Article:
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Today, here is this year’s All-NBA Disappointment First and Second Teams.
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PG â€“ STEVE NASH, Los Angeles Lakers â€“ 50 games played, 12.7 points, 2.8 rebounds, 6.7 assists, 1.1 threes, 0.6 steals, 50 percent FG, 92 percent FT
Average Draft Position: Yahoo! â€“ 41.9 ESPN â€“ 27.6
Nash’s fantasy season was doomed from the second it was made known that he would be suiting up as a Laker. He missed 32 games in his first season in forever without the marvelous Phoenix Suns training staff and with the injury bug that infested Los Angeles this season, he never had an opportunity to gel with all of his new teammates. This ruined his assist totals, as his 6.7 per game were the lowest since he came off the bench for the Mavs in the 1999-00 season. His prospects for next year all hinge on when Kobe will return. For them to be effective, both Nash and Bryant need to have the ball in their hands, so as long as the Lakers are Kobe’s team, it’s going to be difficult for Nash to be productive.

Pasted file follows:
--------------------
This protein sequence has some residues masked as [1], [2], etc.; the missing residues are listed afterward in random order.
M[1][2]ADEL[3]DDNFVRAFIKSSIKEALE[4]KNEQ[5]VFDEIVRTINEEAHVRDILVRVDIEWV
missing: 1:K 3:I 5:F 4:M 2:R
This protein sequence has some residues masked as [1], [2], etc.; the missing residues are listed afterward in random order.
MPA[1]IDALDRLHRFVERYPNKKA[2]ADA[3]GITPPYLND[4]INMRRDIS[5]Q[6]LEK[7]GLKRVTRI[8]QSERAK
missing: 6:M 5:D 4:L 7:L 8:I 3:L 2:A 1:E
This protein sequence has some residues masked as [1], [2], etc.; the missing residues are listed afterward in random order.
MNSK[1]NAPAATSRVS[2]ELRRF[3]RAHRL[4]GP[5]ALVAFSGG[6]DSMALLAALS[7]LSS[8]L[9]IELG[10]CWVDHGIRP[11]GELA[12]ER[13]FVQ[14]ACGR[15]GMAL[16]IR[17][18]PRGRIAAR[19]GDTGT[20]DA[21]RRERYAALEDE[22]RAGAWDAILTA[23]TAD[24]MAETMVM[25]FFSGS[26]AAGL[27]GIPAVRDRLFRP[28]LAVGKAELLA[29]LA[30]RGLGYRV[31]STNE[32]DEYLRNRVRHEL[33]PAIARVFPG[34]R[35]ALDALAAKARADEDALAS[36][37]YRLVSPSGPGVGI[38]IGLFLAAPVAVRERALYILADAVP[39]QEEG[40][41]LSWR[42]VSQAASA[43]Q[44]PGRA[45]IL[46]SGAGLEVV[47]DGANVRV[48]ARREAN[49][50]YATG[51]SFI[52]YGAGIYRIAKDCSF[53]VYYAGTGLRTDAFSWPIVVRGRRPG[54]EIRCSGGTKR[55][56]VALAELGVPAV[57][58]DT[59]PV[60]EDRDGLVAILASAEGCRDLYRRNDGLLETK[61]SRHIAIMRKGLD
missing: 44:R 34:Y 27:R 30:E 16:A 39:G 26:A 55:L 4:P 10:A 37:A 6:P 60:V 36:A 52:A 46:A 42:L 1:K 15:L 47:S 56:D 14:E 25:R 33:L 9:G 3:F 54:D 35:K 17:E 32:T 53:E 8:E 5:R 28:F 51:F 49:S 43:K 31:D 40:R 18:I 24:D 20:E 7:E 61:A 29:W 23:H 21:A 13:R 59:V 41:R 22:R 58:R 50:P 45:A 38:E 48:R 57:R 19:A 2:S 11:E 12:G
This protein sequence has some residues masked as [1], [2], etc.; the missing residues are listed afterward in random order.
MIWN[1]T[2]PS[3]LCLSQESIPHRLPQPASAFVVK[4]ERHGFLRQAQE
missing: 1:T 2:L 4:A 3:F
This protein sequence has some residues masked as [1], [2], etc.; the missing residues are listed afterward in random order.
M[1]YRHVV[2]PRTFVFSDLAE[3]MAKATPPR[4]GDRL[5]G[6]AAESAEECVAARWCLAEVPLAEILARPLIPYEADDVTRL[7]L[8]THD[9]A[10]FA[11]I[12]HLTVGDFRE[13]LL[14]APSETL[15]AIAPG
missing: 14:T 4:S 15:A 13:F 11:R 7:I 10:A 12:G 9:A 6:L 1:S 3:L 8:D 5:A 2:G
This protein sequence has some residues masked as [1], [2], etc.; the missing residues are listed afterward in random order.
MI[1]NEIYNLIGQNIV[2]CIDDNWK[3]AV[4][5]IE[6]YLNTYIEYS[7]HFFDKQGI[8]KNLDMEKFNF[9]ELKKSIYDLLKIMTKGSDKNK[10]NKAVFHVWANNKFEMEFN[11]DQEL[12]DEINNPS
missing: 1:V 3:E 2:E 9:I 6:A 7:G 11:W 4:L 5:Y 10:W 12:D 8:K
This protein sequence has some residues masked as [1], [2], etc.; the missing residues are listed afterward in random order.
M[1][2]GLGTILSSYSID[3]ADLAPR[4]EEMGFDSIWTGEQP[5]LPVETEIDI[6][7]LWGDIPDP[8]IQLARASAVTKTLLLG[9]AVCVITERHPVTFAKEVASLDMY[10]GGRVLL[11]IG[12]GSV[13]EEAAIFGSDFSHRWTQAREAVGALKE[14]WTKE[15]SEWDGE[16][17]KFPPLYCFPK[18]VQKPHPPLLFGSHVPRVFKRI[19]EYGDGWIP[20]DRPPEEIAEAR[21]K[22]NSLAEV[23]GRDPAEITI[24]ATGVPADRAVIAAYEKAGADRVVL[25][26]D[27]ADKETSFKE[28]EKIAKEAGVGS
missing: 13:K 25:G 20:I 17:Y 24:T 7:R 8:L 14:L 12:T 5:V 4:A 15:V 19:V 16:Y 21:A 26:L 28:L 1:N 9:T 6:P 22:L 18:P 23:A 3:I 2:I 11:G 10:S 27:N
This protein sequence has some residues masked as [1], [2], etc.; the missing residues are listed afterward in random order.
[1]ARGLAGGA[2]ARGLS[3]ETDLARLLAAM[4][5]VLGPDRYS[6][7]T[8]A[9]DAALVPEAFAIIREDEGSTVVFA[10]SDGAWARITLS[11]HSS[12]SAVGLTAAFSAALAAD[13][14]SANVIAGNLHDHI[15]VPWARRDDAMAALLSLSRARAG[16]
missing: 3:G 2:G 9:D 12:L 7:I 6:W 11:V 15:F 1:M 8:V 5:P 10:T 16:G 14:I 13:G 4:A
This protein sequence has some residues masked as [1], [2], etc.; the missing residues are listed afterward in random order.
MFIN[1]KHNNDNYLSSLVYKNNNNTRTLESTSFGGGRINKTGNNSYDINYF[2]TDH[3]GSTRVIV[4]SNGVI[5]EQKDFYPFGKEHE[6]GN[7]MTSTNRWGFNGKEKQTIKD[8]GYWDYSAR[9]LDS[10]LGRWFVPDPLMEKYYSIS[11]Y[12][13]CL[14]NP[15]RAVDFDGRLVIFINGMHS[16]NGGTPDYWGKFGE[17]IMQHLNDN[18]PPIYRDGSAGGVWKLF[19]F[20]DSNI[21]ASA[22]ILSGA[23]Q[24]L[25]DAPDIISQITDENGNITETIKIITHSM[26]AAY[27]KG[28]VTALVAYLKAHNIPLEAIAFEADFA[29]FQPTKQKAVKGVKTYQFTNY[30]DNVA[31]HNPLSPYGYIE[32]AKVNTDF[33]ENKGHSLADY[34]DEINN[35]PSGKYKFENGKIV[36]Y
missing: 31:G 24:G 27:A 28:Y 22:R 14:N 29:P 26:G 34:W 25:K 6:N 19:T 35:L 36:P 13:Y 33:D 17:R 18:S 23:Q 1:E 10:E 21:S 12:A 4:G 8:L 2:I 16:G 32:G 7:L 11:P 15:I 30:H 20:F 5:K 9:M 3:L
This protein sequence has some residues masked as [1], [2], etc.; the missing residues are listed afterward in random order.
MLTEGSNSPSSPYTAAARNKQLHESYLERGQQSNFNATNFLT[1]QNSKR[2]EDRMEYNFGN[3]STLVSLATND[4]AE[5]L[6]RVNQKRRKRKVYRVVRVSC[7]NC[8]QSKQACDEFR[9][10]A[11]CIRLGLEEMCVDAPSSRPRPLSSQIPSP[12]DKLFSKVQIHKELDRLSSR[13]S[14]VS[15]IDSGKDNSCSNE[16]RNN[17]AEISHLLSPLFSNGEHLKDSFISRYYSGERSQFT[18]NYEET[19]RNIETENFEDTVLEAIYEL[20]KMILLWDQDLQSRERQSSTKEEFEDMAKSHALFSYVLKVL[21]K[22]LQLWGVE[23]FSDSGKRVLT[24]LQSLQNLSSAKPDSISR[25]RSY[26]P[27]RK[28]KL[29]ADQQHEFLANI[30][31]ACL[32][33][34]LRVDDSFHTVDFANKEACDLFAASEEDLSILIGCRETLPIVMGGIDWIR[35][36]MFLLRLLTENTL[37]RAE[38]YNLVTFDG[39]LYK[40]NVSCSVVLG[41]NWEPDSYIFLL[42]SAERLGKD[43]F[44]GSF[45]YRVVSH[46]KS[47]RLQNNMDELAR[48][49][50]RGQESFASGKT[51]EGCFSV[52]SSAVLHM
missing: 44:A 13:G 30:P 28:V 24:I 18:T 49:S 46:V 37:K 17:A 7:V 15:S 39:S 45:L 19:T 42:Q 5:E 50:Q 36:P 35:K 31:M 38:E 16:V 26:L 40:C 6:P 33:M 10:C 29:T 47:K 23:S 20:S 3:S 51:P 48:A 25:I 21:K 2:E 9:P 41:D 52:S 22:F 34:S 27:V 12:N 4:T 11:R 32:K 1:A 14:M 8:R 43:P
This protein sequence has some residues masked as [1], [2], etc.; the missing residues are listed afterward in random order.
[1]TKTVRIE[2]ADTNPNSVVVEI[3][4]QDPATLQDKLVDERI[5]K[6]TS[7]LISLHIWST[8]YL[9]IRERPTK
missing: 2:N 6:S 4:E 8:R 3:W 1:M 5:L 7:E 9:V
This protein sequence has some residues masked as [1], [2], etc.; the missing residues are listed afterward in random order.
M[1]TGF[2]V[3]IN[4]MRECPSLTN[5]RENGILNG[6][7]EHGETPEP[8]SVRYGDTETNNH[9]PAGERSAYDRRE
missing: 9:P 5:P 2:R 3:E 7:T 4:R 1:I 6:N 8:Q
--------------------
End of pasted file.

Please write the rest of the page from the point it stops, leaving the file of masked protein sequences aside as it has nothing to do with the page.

SG â€“ MARCUS THORNTON, Sacramento â€“ 12.7 points, 2.5 rebounds, 1.3 assists, 2.0 threes, 0.8 steals, 43 percent FG, 88 percent FT
ADP: Yahoo! â€“ 43.6 ESPN â€“ 68.9
Thornton came on a little stronger at the end of the season, but by that point, the damage was already done. Owners who selected him got waiver wire-worthy production out of a fourth-seventh round pick throughout most of the year. During the month of January, Thornton averaged just 8.3 points and 1.8 rebounds in 12 games. If he’s playing in Sacramento/Seattle next season, I would try to stay away from him until the latter rounds.
SF â€“ GERALD WALLACE, Brooklyn â€“ 7.7 points, 4.6 rebounds, 2.6 assists, 0.7 threes, 1.4 steals, 0.7 blocks, 40 percent FG, 64 percent FT
ADP: Yahoo! â€“ 53.3 ESPN â€“ 80.2
Given his mileage from years of playing a rugged style of ball, we had to expect a little drop of from Wallace this season. What he gave us though was totally unexpected. In 16 games with the Nets last season, Wallace put up 15.2 points, 6.8 rebounds, 1.3 threes, 1.4 steals and 0.7 blocks. This year, he played an average of five less minutes a game and looked lost offensively while Deron Williams and Joe Johnson dominated the ball. We’ve probably seen the best of Wallace’s fantasy game already, but his threes/steals/blocks ability gives him at least some value. He shouldn’t be off the board until late in next year’s drafts.